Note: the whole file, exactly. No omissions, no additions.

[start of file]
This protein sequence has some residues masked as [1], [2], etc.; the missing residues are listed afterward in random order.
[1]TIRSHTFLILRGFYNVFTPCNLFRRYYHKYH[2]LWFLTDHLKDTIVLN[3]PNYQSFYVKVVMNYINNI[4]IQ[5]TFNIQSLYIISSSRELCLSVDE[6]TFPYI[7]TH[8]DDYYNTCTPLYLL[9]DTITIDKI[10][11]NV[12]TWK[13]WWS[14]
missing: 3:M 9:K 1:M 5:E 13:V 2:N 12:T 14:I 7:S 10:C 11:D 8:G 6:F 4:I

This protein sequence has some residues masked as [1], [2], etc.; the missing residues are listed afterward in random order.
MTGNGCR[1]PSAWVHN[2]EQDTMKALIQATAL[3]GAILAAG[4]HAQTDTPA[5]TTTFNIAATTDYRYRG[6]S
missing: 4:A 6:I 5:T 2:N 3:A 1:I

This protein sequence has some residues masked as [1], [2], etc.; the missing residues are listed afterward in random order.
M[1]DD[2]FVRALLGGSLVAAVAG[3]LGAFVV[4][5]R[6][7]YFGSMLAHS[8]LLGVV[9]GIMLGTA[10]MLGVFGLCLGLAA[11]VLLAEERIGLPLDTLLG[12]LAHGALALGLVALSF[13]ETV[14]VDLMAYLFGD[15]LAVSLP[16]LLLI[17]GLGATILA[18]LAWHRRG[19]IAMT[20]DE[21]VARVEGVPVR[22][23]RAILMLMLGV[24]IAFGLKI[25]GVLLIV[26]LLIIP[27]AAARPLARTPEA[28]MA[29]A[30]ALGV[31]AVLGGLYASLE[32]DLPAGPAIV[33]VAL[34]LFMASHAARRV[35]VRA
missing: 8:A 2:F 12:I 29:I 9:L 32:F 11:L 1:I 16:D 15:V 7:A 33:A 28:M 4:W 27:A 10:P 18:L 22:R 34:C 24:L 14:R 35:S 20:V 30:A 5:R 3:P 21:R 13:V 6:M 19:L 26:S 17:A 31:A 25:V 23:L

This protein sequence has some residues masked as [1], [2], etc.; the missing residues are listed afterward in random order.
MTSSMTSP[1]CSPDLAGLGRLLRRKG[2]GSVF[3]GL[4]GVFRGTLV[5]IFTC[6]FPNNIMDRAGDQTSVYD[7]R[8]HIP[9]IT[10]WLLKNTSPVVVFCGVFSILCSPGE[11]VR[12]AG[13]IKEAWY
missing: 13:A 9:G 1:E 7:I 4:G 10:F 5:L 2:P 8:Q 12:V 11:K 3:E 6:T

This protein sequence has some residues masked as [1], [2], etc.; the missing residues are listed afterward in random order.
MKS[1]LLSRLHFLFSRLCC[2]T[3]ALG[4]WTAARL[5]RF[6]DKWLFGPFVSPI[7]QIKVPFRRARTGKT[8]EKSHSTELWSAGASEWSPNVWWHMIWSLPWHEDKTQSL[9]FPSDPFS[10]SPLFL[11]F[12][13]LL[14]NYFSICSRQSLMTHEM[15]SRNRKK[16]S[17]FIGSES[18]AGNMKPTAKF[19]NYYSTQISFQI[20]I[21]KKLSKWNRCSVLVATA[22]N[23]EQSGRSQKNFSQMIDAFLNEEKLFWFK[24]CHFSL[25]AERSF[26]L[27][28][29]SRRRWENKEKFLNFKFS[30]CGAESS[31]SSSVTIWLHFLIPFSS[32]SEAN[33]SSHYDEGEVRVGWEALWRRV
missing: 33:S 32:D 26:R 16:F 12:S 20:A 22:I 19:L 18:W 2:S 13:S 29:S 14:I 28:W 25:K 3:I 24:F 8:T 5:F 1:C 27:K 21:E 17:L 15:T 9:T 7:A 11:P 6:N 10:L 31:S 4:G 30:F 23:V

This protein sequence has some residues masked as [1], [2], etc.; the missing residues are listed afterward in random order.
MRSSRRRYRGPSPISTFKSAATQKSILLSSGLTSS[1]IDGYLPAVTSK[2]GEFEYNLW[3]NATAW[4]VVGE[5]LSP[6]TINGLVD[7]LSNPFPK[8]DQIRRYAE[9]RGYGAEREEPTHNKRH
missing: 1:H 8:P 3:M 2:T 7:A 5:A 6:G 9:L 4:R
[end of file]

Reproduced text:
This protein sequence has some residues masked as [1], [2], etc.; the missing residues are listed afterward in random order.
[1]TIRSHTFLILRGFYNVFTPCNLFRRYYHKYH[2]LWFLTDHLKDTIVLN[3]PNYQSFYVKVVMNYINNI[4]IQ[5]TFNIQSLYIISSSRELCLSVDE[6]TFPYI[7]TH[8]DDYYNTCTPLYLL[9]DTITIDKI[10][11]NV[12]TWK[13]WWS[14]
missing: 3:M 9:K 1:M 5:E 13:V 2:N 12:T 14:I 7:S 10:C 11:D 8:G 6:F 4:I

This protein sequence has some residues masked as [1], [2], etc.; the missing residues are listed afterward in random order.
MTGNGCR[1]PSAWVHN[2]EQDTMKALIQATAL[3]GAILAAG[4]HAQTDTPA[5]TTTFNIAATTDYRYRG[6]S
missing: 4:A 6:I 5:T 2:N 3:A 1:I

This protein sequence has some residues masked as [1], [2], etc.; the missing residues are listed afterward in random order.
M[1]DD[2]FVRALLGGSLVAAVAG[3]LGAFVV[4][5]R[6][7]YFGSMLAHS[8]LLGVV[9]GIMLGTA[10]MLGVFGLCLGLAA[11]VLLAEERIGLPLDTLLG[12]LAHGALALGLVALSF[13]ETV[14]VDLMAYLFGD[15]LAVSLP[16]LLLI[17]GLGATILA[18]LAWHRRG[19]IAMT[20]DE[21]VARVEGVPVR[22][23]RAILMLMLGV[24]IAFGLKI[25]GVLLIV[26]LLIIP[27]AAARPLARTPEA[28]MA[29]A[30]ALGV[31]AVLGGLYASLE[32]DLPAGPAIV[33]VAL[34]LFMASHAARRV[35]VRA
missing: 8:A 2:F 12:I 29:I 9:L 32:F 11:L 1:I 16:D 15:V 7:A 33:A 28:M 4:W 27:A 10:P 18:L 22:R 34:C 24:L 14:R 35:S 20:V 30:A 5:R 3:P 21:R 13:V 6:M 19:L 26:S 17:A 31:A 25:V 23:L

This protein sequence has some residues masked as [1], [2], etc.; the missing residues are listed afterward in random order.
MTSSMTSP[1]CSPDLAGLGRLLRRKG[2]GSVF[3]GL[4]GVFRGTLV[5]IFTC[6]FPNNIMDRAGDQTSVYD[7]R[8]HIP[9]IT[10]WLLKNTSPVVVFCGVFSILCSPGE[11]VR[12]AG[13]IKEAWY
missing: 13:A 9:G 1:E 7:I 4:G 10:F 5:L 2:P 8:Q 12:V 11:K 3:E 6:T

This protein sequence has some residues masked as [1], [2], etc.; the missing residues are listed afterward in random order.
MKS[1]LLSRLHFLFSRLCC[2]T[3]ALG[4]WTAARL[5]RF[6]DKWLFGPFVSPI[7]QIKVPFRRARTGKT[8]EKSHSTELWSAGASEWSPNVWWHMIWSLPWHEDKTQSL[9]FPSDPFS[10]SPLFL[11]F[12][13]LL[14]NYFSICSRQSLMTHEM[15]SRNRKK[16]S[17]FIGSES[18]AGNMKPTAKF[19]NYYSTQISFQI[20]I[21]KKLSKWNRCSVLVATA[22]N[23]EQSGRSQKNFSQMIDAFLNEEKLFWFK[24]CHFSL[25]AERSF[26]L[27][28][29]SRRRWENKEKFLNFKFS[30]CGAESS[31]SSSVTIWLHFLIPFSS[32]SEAN[33]SSHYDEGEVRVGWEALWRRV
missing: 33:S 32:D 26:R 16:F 12:S 20:A 22:I 19:L 18:W 2:S 13:S 29:S 14:I 28:W 25:K 3:I 24:F 8:T 5:F 1:C 27:K 21:E 17:L 15:T 9:T 7:A 11:P 6:N 10:L 31:S 4:G 30:F 23:V

This protein sequence has some residues masked as [1], [2], etc.; the missing residues are listed afterward in random order.
MRSSRRRYRGPSPISTFKSAATQKSILLSSGLTSS[1]IDGYLPAVTSK[2]GEFEYNLW[3]NATAW[4]VVGE[5]LSP[6]TINGLVD[7]LSNPFPK[8]DQIRRYAE[9]RGYGAEREEPTHNKRH
missing: 1:H 8:P 3:M 2:T 7:A 5:A 6:G 9:L 4:R